The Final Countdown

Dollores Benezic Bucharest

Reducing an epic story to 2,500 words while sampling German sausages, Serbian cevapcici and British rain added up to “the most beautiful four months of my career”, says 2011 Balkan journalism fellow Dollores Benezic.

Cevapcici on a plate
Locals say cevapcici, Serbia’s national dish, is best bought on Belgrade’s Skadarlije Street (Photo: Dollores Benezic)

Believe it or not, but I managed to thoroughly enjoy the process of cutting down a mammoth document of 66,000 words to an article of 2,500. My trips also provided me with a chance to try out the culinary delights of Germany and Serbia. Oh, and did I mention the rain in London?

My time on the fellowship has been the most beautiful four months of my career during which I travelled to four countries, I met interesting people and I worked in a Western journalistic style, which, unfortunately, is becoming less common in my country.

My topic – workplace surveillance of employees and protection of personal data from a European perspective - has proven quite dense in terms of documentation.

The end result of digesting dozens of laws, regulations, websites and conducting 23 interviews was a mega story of 66,562 words – to be precise. Of which I had to choose only 2,500 words for my final article that would thoroughly cover the subject, satisfy the programme selection committee’s requirements and be an accessible and interesting read.

I am not entirely sure if I succeeded, but I'll find out when the fellowship prize-winning articles are announced at November’s closing seminar in Berlin.

Curry Wurst
German beer and sausages sweetened the pill of cutting a 66,562 word epic down to a 2,500 word story (Photo: Dollores Benezic)

Until then, here’s my mini review – including gastronomic impressions – of my travels:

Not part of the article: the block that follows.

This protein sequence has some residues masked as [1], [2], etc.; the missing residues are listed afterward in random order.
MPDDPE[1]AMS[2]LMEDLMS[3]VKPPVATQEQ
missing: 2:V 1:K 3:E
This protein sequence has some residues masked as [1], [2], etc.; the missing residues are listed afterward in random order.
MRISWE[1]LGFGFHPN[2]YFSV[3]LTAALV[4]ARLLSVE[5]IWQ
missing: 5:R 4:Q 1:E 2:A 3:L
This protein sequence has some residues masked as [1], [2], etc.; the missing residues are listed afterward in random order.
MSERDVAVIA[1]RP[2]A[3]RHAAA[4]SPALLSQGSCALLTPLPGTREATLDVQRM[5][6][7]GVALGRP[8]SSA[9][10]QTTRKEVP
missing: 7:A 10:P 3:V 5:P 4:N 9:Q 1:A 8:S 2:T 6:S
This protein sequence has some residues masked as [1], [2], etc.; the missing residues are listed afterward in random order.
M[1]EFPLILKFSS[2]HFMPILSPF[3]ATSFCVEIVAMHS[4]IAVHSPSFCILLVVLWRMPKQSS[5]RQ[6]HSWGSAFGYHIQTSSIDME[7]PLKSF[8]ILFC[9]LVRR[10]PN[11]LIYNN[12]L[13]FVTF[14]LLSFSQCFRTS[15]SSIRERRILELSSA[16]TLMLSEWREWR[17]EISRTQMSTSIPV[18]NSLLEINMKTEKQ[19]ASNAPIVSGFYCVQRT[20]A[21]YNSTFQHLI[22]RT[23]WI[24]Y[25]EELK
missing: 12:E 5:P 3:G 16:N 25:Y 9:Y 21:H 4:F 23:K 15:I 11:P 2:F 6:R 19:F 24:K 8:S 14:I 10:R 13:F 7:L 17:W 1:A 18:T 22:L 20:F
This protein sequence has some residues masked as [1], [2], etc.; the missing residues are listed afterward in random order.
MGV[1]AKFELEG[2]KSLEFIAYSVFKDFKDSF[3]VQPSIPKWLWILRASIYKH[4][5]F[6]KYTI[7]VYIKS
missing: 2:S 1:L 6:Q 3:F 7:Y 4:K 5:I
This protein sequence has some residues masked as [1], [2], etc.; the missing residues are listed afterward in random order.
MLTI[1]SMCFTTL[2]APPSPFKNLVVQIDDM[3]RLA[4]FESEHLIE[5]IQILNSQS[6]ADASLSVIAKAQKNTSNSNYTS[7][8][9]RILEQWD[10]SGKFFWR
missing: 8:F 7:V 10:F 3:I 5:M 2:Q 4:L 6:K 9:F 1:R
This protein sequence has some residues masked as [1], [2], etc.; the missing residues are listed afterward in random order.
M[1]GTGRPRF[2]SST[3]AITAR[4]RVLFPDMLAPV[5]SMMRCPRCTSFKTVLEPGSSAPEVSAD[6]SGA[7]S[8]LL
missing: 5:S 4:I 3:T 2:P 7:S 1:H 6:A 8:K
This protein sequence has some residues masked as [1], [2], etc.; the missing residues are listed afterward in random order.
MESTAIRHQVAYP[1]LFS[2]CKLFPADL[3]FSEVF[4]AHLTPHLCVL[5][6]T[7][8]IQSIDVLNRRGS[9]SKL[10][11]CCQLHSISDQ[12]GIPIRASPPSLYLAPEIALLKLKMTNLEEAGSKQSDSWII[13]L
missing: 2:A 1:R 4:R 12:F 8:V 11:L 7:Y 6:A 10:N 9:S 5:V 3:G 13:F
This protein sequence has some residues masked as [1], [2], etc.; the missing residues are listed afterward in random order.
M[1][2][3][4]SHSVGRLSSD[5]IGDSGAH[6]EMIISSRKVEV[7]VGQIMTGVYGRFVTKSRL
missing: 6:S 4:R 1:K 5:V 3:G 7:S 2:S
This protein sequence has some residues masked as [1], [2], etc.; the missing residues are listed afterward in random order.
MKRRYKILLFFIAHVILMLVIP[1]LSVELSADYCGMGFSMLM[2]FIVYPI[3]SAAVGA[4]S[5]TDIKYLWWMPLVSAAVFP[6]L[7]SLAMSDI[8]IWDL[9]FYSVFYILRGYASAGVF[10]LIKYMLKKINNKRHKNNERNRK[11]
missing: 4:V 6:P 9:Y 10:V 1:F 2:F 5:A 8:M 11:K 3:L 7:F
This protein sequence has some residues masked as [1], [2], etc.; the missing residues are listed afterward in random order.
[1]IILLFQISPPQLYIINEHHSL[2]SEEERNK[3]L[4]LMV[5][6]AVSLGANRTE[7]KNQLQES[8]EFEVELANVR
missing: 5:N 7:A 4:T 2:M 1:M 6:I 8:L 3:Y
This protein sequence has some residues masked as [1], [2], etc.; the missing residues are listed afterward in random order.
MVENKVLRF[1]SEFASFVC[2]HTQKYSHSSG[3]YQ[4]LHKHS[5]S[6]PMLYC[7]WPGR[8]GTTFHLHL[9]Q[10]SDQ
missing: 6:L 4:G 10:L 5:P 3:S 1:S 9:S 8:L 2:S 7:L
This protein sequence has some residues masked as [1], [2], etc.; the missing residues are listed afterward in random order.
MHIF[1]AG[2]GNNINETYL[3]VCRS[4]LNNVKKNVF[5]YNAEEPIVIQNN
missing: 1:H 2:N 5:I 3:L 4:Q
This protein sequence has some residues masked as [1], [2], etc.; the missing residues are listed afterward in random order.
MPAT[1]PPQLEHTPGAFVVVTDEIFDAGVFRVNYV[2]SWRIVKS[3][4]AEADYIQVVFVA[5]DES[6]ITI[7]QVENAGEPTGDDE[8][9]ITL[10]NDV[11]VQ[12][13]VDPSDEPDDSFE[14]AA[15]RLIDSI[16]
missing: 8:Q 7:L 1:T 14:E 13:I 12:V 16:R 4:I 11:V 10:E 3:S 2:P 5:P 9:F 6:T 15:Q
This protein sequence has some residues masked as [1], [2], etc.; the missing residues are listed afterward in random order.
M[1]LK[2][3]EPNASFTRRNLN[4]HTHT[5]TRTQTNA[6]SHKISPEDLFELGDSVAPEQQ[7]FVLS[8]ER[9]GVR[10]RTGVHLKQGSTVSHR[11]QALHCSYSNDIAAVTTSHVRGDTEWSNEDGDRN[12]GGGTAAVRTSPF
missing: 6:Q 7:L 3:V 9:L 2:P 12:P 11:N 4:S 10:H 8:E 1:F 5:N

In Belgrade: I liked the beer and cevapcici (see top photo) the most. Cevapcici is a dish of grilled minced meat that is very similar to Romanian “mici” and a sign of the shared Balkan influences on the two nations. Plus the sunset over the Danube, witnessed during an afternoon stroll along the walls of Belgrade’s Citadel.

In Berlin: I have been conquered by currywurst – a spicy sausage - often eaten on the street, with mustard and fries. I’m also won over by sauerkraut with “schweinshaxe und mit kartoffeln”, that’s pork knuckle with sauerkraut and potatoes.

Beyond the food, I was also hugely impressed with the German mentality and spirit, which seems to be ever alert to and outraged by potential rights abuses. A people once bowed by communism, like Romanians and Serbs, have refused to be defeated and have not lost their sense of citizenship.

After Nazism and communism, Germans have learned to be more critical and careful – and more willing to fight state surveillance. Along with the rest of the world, however, they are not always so vigilant when it comes to revealing personal details on social networking sites like Facebook.

London is probably the most expensive city I have been to in my whole life. I greatly enjoyed seeing with my own eyes locations and sights previously known only to me from the movies: the Thames River and its bridges, Big Ben, the London Eye, Downing Street, Trafalgar Square, and the Tower of London. It was, however, the most expensive research trip.

London Rain Drink

The London sights are wonderful, but constant rain and baked beans for breakfast failed to impress (Photo: Dollores Benezic)

On top of the expense, I just cannot understand how English people enjoy eating baked beans for breakfast and how they live with being permanently monitored by cameras.

Another observation is that the English spoken in London is a little different to that in my books…

In conclusion, I would like one of the results of my work during these four months to be an increased awareness among Europeans about their rights to privacy, and encouragement to fight for those rights. For me it certainly has been.

And last but not least, I would like to repeat the experience. I will be looking closely at the fellowship’s alumni programme that allows fellows to apply for funded research and travel for other stories they want to investigate.

I have many more interesting story ideas up my sleeve yet :)

Dollores Benezic is a freelance journalist from Bucharest who is participating in the 2011 Balkan Fellowship for Journalistic Excellence.

She will be writing regular updates on her investigation into workplace surveillance, privacy at work, workers’ rights and employment law in Romania, the Balkans and the European Union.

Fellow Bio


Dollores Benezic

Dollores Benezic began her media career in 1994, four years after Romania became a democratic country. 


Topic 2011: Justice

The topic for this year’s programme is justice and fellows are investigating subjects as diverse as privatisation, organised crime, employment law, rape convictions and extradition treaties.


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